From the Wall Street Journal
For a sense of proportion, let’s rehearse the timeline here. While some accusations of abuse go back to 2002 in Afghanistan, the incidents at Abu Ghraib that triggered this week’s news occurred last autumn. They came to light through the chain of command in Iraq on January 13. An Army criminal probe began a day later. Two days after that, the U.S. Central Command disclosed in a press release that “an investigation has been initiated into reported incidents of detainee abuse at a Coalition Forces detention facility.” By March 20, Brigadier General Mark Kimmitt was able to announce in Baghdad that criminal charges had been brought against six soldiers in the probe.
By the end of January, meanwhile, Major General Antonio Taguba was appointed to conduct his separate “administrative” probe of procedures at Abu Ghraib. It is his report, complete with its incriminating photos, that is the basis for the past week’s news reports. The press didn’t break this story based on months of sleuthing but was served up the results of the Army’s own investigation.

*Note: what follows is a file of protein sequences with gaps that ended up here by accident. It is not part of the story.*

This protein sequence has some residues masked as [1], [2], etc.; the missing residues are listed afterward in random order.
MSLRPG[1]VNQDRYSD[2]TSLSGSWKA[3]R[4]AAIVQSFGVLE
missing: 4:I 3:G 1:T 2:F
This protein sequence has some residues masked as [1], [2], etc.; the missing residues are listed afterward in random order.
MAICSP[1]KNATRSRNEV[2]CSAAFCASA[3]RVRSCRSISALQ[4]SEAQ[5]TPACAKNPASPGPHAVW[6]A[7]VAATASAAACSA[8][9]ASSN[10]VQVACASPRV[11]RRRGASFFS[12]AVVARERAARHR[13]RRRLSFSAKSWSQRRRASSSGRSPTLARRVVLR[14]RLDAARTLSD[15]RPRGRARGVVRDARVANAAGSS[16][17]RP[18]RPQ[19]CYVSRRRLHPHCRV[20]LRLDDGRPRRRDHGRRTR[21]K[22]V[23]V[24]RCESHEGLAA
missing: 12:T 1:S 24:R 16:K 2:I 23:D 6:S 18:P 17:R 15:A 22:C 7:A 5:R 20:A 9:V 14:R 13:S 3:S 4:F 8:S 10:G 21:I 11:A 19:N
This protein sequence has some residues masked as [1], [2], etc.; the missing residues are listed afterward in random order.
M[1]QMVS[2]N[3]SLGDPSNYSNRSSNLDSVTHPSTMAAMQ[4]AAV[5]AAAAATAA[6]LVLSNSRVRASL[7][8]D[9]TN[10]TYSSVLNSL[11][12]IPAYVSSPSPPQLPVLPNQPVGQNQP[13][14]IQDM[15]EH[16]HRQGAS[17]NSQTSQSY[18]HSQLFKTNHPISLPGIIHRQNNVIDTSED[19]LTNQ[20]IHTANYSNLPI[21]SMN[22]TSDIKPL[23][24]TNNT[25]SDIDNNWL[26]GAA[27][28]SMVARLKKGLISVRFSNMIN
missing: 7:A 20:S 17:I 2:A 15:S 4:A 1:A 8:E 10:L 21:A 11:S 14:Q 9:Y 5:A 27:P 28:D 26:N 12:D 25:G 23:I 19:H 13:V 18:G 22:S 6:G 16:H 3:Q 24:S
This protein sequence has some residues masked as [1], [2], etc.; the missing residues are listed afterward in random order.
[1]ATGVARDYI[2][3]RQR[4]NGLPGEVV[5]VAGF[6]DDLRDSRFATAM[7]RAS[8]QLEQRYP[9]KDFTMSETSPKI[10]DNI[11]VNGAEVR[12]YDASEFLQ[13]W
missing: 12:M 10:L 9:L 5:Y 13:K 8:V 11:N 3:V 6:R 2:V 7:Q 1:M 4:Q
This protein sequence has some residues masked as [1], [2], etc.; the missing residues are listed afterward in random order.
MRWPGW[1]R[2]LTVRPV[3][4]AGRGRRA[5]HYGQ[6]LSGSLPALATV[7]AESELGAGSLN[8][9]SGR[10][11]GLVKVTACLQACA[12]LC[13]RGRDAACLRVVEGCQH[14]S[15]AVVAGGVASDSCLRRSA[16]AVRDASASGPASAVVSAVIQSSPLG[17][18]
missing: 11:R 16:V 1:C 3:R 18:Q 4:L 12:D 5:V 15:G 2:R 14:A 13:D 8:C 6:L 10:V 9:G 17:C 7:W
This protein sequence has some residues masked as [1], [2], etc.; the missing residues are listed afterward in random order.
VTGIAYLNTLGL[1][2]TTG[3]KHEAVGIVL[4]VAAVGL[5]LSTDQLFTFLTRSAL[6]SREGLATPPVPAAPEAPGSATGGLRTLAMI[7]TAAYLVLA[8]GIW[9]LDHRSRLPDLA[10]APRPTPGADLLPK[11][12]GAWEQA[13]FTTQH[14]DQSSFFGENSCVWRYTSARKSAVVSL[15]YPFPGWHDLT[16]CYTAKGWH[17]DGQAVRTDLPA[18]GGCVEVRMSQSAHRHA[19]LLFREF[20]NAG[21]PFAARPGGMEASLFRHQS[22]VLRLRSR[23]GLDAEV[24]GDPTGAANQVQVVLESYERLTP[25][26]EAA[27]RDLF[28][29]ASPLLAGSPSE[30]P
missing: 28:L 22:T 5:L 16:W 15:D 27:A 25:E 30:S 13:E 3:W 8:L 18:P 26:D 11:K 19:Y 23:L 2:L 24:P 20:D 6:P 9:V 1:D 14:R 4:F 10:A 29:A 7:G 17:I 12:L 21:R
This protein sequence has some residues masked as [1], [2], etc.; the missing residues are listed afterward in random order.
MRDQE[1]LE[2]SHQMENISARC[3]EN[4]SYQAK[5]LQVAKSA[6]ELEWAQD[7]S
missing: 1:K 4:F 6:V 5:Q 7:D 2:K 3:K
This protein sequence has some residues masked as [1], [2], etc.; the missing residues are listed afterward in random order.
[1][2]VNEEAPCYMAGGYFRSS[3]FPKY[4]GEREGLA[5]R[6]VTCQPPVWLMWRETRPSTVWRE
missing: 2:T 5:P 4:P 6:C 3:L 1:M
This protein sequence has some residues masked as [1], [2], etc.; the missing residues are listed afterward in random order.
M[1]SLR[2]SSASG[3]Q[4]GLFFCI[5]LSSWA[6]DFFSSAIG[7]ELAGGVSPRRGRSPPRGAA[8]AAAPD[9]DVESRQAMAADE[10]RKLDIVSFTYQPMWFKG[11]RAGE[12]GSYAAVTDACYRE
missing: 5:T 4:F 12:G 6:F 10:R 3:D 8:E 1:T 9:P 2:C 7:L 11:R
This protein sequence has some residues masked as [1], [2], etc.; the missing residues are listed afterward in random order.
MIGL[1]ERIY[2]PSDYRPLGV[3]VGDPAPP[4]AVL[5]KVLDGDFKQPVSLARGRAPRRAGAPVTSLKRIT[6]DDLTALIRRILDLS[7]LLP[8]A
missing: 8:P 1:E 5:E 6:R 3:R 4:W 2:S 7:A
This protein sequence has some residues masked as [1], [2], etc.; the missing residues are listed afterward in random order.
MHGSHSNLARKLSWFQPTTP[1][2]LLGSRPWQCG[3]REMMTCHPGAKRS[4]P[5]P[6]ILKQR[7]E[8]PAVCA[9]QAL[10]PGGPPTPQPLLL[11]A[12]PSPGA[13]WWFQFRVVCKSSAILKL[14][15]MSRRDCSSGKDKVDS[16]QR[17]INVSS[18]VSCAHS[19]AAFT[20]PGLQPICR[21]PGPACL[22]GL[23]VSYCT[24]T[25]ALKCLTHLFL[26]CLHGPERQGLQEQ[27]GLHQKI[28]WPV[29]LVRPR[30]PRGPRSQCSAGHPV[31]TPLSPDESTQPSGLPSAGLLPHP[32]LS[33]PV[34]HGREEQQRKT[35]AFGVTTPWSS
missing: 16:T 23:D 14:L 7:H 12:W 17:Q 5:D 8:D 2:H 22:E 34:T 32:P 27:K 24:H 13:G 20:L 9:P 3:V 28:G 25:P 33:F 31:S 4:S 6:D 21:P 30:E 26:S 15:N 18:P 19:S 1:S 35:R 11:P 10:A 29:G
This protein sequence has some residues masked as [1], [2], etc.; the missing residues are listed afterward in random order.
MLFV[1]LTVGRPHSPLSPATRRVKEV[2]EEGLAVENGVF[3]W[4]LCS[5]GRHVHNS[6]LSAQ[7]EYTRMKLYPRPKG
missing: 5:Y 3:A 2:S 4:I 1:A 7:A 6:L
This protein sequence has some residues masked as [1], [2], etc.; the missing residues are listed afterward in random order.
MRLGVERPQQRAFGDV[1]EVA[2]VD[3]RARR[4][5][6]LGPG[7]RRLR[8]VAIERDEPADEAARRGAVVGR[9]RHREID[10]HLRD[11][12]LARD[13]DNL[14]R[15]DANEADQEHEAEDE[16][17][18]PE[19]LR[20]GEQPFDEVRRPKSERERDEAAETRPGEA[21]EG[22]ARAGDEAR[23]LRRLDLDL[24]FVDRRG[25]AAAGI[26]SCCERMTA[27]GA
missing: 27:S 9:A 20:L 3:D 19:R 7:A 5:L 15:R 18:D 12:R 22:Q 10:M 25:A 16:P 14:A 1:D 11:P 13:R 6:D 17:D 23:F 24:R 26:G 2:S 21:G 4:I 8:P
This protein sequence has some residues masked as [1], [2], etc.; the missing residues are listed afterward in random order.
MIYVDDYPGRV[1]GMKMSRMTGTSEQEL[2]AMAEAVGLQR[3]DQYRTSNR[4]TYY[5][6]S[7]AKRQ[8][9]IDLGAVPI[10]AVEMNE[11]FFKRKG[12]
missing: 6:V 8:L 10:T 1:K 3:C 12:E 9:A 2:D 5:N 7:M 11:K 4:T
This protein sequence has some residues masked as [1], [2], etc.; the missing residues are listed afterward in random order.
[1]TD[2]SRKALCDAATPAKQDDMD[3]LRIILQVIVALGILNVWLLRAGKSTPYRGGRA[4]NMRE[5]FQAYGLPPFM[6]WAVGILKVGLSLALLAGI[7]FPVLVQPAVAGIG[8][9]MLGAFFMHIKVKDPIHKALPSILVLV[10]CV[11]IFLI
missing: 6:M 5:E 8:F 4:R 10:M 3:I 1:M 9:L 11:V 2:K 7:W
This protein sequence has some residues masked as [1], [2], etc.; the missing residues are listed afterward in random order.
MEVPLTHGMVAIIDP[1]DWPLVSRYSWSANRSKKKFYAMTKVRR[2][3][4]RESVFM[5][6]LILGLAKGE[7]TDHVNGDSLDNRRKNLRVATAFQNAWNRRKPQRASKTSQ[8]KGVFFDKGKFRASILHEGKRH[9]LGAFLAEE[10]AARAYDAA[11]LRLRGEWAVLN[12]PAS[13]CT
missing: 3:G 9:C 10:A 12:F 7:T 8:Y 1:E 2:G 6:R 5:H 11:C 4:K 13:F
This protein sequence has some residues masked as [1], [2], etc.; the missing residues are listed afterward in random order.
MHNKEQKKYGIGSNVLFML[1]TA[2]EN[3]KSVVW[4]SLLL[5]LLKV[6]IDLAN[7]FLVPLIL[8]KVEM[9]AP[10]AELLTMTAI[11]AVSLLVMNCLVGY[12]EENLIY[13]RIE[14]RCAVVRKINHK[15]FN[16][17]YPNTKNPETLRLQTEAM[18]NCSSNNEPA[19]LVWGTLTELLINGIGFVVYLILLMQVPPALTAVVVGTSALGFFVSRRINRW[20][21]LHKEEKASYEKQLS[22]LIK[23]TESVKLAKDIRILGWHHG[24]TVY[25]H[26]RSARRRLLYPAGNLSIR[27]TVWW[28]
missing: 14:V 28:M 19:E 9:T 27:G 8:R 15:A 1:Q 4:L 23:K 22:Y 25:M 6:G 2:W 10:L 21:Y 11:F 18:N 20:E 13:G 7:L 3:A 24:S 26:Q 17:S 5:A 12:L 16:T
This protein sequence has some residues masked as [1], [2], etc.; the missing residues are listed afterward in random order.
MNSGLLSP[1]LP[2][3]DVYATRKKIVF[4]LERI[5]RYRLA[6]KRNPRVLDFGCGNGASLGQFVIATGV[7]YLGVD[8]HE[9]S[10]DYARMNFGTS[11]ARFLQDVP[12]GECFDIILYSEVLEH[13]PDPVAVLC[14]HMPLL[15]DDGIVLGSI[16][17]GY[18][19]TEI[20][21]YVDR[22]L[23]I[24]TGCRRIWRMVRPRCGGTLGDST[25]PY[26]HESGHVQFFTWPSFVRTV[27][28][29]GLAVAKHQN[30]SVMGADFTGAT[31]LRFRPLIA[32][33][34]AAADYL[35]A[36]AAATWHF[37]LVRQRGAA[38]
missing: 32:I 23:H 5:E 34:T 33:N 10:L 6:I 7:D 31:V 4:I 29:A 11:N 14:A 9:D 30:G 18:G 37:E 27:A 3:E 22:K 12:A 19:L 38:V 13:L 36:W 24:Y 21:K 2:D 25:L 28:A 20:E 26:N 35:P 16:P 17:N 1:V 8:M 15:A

By February, the Secretary of the Army had ordered the service’s inspector general to assess the doctrine and training for detention operations within all of CentCom. A month after that, another probe began into Army Reserve training, especially military police and intelligence. Those reports will presumably also be leaked and reported on, or at least they will be if they reach negative conclusions.
This is a cover-up? Unlike the Catholic bishops, some corporate boards and the editors of the New York Times or USA Today, the military brass did not dismiss early allegations of bad behavior. Instead, it established reviews and procedures that have uncovered the very details that are now used by critics to indict the Pentagon “system.” It has done so, moreover, amid a war against a deadly insurgency in which interrogation to gain good intelligence is critical to victory–and to saving American lives.